The modern PHP language has many exciting new features. Many of these features will be brand new to PHP programmers upgrading from earlier versions, and they’ll be a nice surprise to programmers migrating to PHP from another language. These new features make the PHP language a powerful platform and provide a pleasant experience for building web applications and command-line tools.
Some of these features aren’t essential, but they still make our lives easier. Some features, however, are essential. Namespaces, for example, are a cornerstone of modern PHP standards and enable development practices that modern PHP developers take for granted (e.g., autoloading). I’ll introduce each new feature, explain why it is useful, and show you how to implement it in your own projects.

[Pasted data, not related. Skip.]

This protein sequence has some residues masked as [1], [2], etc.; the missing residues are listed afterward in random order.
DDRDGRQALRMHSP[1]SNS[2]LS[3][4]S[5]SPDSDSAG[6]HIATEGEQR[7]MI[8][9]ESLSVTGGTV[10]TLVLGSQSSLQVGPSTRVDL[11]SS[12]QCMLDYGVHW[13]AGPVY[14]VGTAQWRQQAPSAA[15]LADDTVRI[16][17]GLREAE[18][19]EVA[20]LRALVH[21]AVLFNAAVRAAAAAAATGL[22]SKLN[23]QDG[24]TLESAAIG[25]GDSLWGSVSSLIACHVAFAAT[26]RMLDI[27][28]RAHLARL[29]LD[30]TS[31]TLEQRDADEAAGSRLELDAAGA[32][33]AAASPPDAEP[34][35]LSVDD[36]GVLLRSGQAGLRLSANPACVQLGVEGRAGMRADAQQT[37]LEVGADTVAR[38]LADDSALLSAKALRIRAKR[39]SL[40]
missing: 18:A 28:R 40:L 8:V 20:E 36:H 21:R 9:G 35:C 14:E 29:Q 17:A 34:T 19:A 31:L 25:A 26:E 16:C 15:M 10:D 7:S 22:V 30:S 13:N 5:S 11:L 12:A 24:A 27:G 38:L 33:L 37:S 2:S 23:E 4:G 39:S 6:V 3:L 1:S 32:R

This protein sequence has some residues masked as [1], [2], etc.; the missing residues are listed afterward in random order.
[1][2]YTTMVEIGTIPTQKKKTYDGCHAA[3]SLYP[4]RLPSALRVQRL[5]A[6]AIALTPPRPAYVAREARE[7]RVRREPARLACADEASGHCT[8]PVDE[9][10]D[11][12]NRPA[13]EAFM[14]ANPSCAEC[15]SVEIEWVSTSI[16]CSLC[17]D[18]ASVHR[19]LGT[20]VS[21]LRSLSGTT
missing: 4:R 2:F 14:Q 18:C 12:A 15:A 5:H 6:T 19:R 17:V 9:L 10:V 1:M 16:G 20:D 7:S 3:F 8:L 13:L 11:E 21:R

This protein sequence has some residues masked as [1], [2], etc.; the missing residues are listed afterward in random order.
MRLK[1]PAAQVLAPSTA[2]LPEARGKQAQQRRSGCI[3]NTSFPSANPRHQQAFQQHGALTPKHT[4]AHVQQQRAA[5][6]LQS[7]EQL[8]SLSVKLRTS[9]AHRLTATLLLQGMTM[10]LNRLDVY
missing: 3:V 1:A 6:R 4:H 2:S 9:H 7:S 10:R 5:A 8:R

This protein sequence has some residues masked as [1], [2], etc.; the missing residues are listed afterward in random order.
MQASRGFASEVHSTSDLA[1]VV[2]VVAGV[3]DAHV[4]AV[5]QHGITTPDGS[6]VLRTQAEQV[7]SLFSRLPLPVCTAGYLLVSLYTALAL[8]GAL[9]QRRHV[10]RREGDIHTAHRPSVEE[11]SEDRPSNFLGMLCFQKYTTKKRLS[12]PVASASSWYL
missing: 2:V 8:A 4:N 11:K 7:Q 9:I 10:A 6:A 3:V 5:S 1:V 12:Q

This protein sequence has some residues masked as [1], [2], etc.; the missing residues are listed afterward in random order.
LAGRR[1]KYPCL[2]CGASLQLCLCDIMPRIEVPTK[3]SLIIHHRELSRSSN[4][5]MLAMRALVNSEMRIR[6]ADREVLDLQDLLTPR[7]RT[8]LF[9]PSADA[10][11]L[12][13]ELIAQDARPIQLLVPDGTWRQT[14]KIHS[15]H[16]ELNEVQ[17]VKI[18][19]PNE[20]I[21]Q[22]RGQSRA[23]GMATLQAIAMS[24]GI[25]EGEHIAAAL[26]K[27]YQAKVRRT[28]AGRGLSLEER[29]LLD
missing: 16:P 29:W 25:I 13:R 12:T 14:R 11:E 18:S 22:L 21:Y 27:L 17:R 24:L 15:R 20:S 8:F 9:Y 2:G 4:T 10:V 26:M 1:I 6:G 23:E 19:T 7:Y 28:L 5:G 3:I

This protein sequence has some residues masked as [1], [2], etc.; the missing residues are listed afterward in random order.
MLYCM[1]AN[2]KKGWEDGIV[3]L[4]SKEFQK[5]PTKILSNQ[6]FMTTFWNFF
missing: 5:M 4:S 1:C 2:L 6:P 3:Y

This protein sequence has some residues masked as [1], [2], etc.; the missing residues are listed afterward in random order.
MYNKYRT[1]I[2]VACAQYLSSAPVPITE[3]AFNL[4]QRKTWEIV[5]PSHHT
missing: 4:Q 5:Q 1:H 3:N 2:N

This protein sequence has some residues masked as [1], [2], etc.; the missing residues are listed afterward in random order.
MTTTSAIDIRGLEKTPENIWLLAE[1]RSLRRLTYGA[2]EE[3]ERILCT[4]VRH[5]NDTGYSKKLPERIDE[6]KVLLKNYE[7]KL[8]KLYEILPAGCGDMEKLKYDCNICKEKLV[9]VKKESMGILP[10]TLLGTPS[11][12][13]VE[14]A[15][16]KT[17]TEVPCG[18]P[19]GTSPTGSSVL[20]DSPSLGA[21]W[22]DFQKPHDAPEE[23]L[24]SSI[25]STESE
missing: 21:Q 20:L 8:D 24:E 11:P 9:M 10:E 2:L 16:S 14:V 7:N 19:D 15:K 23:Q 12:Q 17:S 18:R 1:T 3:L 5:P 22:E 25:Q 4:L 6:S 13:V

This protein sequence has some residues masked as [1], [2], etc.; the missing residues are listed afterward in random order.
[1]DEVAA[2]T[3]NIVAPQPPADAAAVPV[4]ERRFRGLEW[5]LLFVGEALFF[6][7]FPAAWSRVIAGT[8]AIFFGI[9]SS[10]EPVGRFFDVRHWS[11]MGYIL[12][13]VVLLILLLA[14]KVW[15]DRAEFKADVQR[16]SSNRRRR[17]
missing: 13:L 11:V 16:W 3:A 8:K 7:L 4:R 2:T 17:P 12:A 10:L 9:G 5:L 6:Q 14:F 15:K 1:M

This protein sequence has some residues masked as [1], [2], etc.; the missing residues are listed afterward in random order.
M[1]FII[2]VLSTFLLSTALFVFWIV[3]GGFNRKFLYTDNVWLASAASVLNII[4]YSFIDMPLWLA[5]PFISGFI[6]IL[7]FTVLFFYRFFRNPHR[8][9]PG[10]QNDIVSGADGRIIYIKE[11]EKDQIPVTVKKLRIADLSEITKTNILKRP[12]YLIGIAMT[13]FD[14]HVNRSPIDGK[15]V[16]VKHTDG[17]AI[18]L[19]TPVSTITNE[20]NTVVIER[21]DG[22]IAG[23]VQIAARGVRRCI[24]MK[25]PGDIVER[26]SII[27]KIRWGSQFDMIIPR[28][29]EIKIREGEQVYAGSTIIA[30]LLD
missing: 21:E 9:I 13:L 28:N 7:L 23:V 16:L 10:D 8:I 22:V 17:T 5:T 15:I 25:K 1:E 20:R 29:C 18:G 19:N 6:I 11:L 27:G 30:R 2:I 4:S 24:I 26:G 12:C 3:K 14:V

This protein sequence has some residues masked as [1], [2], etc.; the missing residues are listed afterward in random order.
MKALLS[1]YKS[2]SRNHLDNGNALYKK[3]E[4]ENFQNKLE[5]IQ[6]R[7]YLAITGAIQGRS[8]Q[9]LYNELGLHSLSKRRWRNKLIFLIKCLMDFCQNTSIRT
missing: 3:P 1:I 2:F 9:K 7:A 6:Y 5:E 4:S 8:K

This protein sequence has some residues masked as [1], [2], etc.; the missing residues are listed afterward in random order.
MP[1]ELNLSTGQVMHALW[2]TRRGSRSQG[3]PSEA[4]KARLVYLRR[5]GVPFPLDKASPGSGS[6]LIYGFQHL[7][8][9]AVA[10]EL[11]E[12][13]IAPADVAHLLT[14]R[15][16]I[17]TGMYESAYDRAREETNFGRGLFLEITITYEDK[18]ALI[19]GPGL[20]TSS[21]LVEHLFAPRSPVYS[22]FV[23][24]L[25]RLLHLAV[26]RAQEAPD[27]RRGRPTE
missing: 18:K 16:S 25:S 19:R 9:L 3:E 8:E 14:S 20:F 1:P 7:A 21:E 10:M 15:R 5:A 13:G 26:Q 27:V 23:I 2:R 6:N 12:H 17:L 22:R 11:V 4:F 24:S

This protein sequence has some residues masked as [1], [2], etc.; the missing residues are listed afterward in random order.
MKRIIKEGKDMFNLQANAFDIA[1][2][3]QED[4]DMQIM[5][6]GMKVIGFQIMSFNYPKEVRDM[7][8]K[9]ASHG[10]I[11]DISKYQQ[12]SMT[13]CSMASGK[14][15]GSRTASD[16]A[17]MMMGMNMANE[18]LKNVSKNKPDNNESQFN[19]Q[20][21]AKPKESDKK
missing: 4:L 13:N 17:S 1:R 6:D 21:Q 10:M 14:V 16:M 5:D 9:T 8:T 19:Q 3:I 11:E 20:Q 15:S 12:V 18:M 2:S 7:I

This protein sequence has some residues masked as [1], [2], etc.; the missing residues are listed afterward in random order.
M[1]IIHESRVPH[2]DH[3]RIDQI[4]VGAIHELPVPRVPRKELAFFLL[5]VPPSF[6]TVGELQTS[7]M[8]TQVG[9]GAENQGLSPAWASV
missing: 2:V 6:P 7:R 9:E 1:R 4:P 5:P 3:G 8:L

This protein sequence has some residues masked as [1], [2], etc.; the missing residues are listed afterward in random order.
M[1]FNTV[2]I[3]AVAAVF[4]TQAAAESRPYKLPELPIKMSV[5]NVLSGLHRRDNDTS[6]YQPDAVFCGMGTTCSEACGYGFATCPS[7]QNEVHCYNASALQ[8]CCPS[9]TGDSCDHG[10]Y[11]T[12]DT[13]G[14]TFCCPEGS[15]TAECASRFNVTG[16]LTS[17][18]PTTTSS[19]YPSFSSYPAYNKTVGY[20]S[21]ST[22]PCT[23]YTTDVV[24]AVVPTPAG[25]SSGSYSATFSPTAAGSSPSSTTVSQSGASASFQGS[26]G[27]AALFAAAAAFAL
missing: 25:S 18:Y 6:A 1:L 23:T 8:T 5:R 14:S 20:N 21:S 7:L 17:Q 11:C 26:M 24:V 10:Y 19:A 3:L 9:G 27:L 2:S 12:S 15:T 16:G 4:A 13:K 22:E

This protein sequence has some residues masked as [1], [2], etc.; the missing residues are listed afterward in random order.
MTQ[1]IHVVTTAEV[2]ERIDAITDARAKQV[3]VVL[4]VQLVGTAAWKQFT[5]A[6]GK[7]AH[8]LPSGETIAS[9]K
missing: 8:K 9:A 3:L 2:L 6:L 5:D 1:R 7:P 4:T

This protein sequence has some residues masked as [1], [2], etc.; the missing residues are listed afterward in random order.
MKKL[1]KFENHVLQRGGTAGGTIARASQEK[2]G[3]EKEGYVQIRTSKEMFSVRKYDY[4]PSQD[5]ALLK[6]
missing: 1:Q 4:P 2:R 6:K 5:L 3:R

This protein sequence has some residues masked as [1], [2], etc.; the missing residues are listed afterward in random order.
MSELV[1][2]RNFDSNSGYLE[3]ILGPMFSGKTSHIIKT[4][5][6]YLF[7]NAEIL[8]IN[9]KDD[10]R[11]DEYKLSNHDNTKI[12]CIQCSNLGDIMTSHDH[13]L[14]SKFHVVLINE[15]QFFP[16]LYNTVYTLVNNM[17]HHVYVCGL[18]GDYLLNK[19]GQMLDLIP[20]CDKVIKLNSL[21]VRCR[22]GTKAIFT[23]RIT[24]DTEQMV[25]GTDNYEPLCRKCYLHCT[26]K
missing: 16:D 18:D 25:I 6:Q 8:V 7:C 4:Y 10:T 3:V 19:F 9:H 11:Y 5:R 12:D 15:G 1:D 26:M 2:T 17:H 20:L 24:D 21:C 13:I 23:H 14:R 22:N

I encourage you to follow along on your own computer. You can find all of the text’s code examples in this book’s companion GitHub repository.
If there is one modern PHP feature I want you to know, it is namespaces. Introduced in PHP 5.3.0, namespaces are an important tool that organizes PHP code into a virtual hierarchy, comparable to your operating system’s filesystem directory structure. Each modern PHP component and framework organizes its code beneath its own globally unique vendor namespace so that it does not conflict with, or lay claim to, common class names used by other vendors.
Don’t you hate it when you walk into a coffee shop and this one obnoxious person has ...